5 Ways to Spend Less on Back To School Shopping
By emilyguybirken on August 22, 2012
BlogHer Original Post
According to a recent Women & Co back-to-school survey, not only do mothers spend more on their children’s fall wardrobes than they do on their own, but they can on average expect to spend id="mce_marker"31 on new clothes and $48 on school supplies per child. No wonder the National Retail Federation reports that the average family will spend nearly $690 this back-to-school season.
If those numbers make you gasp, not to worry. It’s entirely possible for you make sure Junior and Sis have all the supplies and clothes they need without breaking the bank -— and still leaving you a few bucks for your own new duds. Here are five ways you can save money on back-to-school shopping, and help your kids better understand the value of a dollar:
1. Get organized. Before you even set foot in a store, make sure you know exactly what it is you will need for the new school year. That starts with getting the school supply lists from your child’s teacher, but that’s not nearly the end of it. Using that list, start doing some excavating in your own home: It’s probably filled with barely used and brand new pens, pencils, crayons, etc. If you’re a born-organized type, you may have already corralled last year’s supplies all together in June -— but even if you’re not, spending an afternoon searching for “free” supplies at home will be more than worth your time. Have your kids help on this scavenger hunt. It will help them to understand the importance of not wasting money when they still have the necessary materials.
Finding unused supplies isn’t the end of your inventory, however. Take some time to look through Junior and Sis’s closets to see what they can still wear. Your kids will really enjoy putting on a fashion show of last year’s clothes, and it will give you a much better idea of what you really need to buy.
2. Have a clothes trading party. Once you know what you have, you still don’t necessarily need to go shopping yet. First, invite several families over for a clothes trading party. Everyone will bring clothes that no longer fit their kids, but might just be perfect for someone else’s. Any clothes that are left over at the end of the party can be donated. This is a fun and frugal way to beef up several families’ wardrobes -— and can be a great way for moms to get some cute hand-me-overs, as well.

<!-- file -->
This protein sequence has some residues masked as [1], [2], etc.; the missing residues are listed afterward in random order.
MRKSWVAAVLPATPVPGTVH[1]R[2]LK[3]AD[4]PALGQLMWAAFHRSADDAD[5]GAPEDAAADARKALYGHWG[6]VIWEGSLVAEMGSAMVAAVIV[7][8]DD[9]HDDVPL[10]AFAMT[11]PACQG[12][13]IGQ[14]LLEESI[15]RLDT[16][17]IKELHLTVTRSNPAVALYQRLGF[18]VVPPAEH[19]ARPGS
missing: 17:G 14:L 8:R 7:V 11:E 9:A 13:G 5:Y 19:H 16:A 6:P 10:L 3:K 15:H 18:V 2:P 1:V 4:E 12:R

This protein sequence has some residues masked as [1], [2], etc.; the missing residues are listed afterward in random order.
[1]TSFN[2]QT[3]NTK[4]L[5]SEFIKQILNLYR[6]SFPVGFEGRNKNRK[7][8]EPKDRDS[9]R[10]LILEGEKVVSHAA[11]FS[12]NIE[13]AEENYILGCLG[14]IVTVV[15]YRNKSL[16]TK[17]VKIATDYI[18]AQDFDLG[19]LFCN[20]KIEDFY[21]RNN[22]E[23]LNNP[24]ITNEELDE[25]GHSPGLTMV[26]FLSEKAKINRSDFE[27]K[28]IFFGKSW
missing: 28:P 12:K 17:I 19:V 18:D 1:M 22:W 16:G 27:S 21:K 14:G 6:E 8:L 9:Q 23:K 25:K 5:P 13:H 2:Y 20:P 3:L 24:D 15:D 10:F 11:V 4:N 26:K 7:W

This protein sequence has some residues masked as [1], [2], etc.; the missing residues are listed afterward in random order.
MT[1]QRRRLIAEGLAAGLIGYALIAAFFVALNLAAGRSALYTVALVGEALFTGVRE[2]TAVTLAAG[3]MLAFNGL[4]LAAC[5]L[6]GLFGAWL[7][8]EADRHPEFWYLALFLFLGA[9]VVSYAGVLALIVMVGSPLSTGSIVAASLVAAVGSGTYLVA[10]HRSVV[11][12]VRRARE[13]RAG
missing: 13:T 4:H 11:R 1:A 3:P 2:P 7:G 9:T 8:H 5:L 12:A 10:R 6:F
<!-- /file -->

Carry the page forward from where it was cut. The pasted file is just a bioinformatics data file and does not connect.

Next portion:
3. Shop before you shop. Bargain-hunting used to involve driving all over town to comparison shop, but that was back in the days of id="mce_marker".25 gallons of gas. These days, it pays to do your comparison shopping online before you head out to the stores, both on the store websites and on comparison websites, so you can know where the prices are. Women & Co. also suggests that you set up price alerts for big-ticket items like computers and backpacks so that the Internet is doing your comparison shopping for you.
Making your buying decisions ahead of time will also ensure that you make and stick to a list. If you are cherry-picking the loss leaders at each store, then you’ll know exactly what you want when you arrive at the store, and it will be much easier to avoid the tempting but budget-busting items that might otherwise call your name.
It is important to involve your kids in this pre-shopping step. Not only does it help them to understand that Mom is not an ever-giving ATM, but it also gives them an opportunity to practice some math skills and learn the unique thrill of finding a bargain -— all of which will serve them well as adults.
4. Buy in bulk. Every house in America has a black hole where pens, pencils, crayons, markers, and paper clips disappear, never to be seen again. If you purchase these items new every time the old ones go missing, it will start to seem as though your wallet has a black hole in it, too. Instead, buy these often-misplaced items in bulk, so you can go “shopping” in your storage closet throughout the year. Just be sure you actually double-check the price-per-item of the bulk supplies to make sure that you’re actually saving. Sometimes a bulk package is just more expensive.
5. Judiciously use gift cards. A great way to score “free” money for your shopping trip is to find gift cards to your preferred stores at sites like www.giftcards.com and www.giftcardgranny.com. On these sites, gift card recipients can sell their unwanted gift cards for less than face value -— but the cards are still worth the original price.
You don’t have to spend a bundle to send the kids back to school in style. It just takes a little patience and planning to lower your back to school spending. If you use all of these frugal tips, you’ll have no excuse for spending more on your kids’ wardrobes than your own.
Emily Guy Birken